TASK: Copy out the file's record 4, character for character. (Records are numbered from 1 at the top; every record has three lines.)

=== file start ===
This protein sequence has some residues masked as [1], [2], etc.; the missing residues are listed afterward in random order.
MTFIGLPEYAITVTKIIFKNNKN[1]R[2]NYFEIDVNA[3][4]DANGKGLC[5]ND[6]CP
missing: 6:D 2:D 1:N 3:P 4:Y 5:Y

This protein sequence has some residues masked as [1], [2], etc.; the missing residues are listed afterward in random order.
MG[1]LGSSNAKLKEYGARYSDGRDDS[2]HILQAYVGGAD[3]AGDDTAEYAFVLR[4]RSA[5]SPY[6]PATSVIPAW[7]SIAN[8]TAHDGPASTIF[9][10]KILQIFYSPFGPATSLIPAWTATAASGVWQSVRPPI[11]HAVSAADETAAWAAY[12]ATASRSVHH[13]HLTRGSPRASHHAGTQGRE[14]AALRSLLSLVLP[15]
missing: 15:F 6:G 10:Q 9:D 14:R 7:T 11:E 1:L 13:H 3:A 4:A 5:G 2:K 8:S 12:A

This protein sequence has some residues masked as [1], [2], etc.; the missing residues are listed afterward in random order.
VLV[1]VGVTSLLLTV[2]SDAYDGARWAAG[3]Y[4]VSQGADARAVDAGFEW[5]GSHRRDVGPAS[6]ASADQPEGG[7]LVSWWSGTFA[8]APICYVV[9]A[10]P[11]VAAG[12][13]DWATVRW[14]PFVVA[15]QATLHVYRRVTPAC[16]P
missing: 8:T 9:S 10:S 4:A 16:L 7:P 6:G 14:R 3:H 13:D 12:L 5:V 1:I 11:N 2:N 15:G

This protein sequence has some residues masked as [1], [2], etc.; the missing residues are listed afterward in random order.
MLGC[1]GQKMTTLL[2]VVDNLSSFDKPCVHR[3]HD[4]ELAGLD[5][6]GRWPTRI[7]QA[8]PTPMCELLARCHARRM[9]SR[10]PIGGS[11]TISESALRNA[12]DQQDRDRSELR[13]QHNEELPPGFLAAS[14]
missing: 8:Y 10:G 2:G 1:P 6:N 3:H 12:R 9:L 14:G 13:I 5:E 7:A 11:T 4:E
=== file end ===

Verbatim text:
This protein sequence has some residues masked as [1], [2], etc.; the missing residues are listed afterward in random order.
MLGC[1]GQKMTTLL[2]VVDNLSSFDKPCVHR[3]HD[4]ELAGLD[5][6]GRWPTRI[7]QA[8]PTPMCELLARCHARRM[9]SR[10]PIGGS[11]TISESALRNA[12]DQQDRDRSELR[13]QHNEELPPGFLAAS[14]
missing: 8:Y 10:G 2:G 1:P 6:N 3:H 12:R 9:L 14:G 13:I 5:E 7:A 11:T 4:E